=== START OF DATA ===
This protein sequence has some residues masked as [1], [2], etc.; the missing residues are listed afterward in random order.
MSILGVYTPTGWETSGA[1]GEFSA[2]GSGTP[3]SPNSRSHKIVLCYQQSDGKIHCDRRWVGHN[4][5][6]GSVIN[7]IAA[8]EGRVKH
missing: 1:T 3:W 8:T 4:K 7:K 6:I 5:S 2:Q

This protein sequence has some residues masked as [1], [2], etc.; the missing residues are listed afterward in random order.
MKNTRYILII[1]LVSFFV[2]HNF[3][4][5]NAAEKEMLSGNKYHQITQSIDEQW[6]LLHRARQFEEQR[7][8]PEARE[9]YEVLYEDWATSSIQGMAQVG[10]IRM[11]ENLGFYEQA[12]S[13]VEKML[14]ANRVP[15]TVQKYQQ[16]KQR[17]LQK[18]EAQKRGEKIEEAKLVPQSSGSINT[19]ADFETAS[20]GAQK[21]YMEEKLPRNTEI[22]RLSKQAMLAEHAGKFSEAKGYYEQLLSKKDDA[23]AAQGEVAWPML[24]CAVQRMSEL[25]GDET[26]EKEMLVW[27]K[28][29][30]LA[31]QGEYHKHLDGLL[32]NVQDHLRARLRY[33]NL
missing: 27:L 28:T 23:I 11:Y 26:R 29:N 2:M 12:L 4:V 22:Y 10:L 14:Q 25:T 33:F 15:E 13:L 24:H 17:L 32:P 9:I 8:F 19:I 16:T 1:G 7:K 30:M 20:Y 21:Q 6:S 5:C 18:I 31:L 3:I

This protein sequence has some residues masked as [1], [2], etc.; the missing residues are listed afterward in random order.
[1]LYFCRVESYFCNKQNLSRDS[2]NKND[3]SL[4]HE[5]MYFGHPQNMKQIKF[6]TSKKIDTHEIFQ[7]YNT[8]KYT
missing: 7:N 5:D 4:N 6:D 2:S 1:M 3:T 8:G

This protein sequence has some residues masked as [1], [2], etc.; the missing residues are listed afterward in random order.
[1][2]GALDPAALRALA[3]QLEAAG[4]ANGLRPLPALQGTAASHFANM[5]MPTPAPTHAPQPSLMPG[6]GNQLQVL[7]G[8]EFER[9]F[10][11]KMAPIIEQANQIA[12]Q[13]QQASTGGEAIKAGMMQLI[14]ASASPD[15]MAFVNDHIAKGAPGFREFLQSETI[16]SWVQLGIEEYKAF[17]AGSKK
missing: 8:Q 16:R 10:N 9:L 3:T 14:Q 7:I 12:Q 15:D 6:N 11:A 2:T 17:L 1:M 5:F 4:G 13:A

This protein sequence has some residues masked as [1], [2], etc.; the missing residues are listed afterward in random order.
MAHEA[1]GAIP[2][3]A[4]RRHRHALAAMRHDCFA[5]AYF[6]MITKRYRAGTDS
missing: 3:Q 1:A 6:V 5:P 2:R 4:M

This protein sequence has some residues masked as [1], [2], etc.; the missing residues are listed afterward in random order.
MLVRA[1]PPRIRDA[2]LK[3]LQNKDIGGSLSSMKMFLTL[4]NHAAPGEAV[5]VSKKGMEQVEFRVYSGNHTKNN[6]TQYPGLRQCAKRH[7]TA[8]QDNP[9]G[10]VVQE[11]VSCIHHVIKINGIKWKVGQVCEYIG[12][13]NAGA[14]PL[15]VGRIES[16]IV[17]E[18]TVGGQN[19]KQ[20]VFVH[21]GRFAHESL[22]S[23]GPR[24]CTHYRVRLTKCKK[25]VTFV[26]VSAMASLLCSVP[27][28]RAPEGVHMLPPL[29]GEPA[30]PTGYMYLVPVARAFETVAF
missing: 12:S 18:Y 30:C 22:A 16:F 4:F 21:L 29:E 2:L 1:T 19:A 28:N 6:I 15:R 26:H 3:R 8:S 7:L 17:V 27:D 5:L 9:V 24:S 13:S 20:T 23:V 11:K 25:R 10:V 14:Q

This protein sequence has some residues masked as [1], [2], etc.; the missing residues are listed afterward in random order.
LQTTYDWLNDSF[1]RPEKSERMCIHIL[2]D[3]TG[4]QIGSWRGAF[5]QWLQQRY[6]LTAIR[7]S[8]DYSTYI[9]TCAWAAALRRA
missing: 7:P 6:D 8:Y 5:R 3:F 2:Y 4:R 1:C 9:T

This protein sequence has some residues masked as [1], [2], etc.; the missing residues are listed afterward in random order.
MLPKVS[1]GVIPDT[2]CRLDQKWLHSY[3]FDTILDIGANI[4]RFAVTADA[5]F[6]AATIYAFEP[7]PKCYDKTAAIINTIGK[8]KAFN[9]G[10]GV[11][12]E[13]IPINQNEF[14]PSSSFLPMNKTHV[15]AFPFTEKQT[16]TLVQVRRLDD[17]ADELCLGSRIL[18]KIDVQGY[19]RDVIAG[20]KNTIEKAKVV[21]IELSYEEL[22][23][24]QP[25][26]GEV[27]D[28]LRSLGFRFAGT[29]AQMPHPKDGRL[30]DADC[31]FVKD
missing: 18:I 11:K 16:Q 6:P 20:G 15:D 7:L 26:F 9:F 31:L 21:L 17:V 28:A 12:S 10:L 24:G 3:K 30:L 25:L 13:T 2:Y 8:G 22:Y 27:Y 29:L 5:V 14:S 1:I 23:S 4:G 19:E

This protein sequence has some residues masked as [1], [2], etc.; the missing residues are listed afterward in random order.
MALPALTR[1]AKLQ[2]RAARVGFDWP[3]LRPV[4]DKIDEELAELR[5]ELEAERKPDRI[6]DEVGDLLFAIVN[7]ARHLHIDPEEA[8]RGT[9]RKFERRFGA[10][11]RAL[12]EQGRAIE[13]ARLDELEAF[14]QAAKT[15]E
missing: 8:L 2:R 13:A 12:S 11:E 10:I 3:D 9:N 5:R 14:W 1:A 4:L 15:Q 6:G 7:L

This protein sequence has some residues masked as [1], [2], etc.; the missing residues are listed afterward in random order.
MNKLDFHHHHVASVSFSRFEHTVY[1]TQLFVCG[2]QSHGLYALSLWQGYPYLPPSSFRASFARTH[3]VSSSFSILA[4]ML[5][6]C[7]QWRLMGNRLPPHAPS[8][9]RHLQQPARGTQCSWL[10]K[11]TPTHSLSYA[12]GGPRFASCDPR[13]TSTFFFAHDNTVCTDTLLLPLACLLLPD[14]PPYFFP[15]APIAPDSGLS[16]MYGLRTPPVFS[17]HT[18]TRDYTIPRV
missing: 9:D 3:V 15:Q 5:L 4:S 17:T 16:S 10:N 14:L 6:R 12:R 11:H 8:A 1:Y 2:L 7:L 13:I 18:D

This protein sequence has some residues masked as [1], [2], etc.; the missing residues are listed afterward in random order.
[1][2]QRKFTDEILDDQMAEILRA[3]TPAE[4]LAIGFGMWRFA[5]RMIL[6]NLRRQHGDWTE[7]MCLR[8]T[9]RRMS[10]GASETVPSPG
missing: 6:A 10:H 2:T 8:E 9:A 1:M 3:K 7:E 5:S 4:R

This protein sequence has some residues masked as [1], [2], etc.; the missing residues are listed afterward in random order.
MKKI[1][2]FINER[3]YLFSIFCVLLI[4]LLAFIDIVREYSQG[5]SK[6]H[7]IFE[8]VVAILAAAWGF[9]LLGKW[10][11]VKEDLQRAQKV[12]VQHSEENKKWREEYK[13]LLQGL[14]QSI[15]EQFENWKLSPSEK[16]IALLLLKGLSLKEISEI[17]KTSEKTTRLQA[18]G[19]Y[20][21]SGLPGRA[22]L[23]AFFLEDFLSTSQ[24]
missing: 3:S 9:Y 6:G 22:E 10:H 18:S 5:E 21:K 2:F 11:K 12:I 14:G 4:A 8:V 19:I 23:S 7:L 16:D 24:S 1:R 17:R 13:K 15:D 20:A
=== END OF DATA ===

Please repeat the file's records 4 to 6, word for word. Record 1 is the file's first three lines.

This protein sequence has some residues masked as [1], [2], etc.; the missing residues are listed afterward in random order.
[1][2]GALDPAALRALA[3]QLEAAG[4]ANGLRPLPALQGTAASHFANM[5]MPTPAPTHAPQPSLMPG[6]GNQLQVL[7]G[8]EFER[9]F[10][11]KMAPIIEQANQIA[12]Q[13]QQASTGGEAIKAGMMQLI[14]ASASPD[15]MAFVNDHIAKGAPGFREFLQSETI[16]SWVQLGIEEYKAF[17]AGSKK
missing: 8:Q 16:R 10:N 9:L 3:T 14:Q 7:I 12:Q 15:D 6:N 11:A 2:T 17:L 1:M 5:F 4:G 13:A

This protein sequence has some residues masked as [1], [2], etc.; the missing residues are listed afterward in random order.
MAHEA[1]GAIP[2][3]A[4]RRHRHALAAMRHDCFA[5]AYF[6]MITKRYRAGTDS
missing: 3:Q 1:A 6:V 5:P 2:R 4:M

This protein sequence has some residues masked as [1], [2], etc.; the missing residues are listed afterward in random order.
MLVRA[1]PPRIRDA[2]LK[3]LQNKDIGGSLSSMKMFLTL[4]NHAAPGEAV[5]VSKKGMEQVEFRVYSGNHTKNN[6]TQYPGLRQCAKRH[7]TA[8]QDNP[9]G[10]VVQE[11]VSCIHHVIKINGIKWKVGQVCEYIG[12][13]NAGA[14]PL[15]VGRIES[16]IV[17]E[18]TVGGQN[19]KQ[20]VFVH[21]GRFAHESL[22]S[23]GPR[24]CTHYRVRLTKCKK[25]VTFV[26]VSAMASLLCSVP[27][28]RAPEGVHMLPPL[29]GEPA[30]PTGYMYLVPVARAFETVAF
missing: 12:S 18:Y 30:C 22:A 16:F 4:F 21:L 29:E 2:L 1:T 19:A 28:N 6:I 15:R 26:H 3:R 8:S 7:L 17:V 27:D 5:L 9:V 24:S 13:S 20:T 23:V 11:K 25:R 10:V 14:Q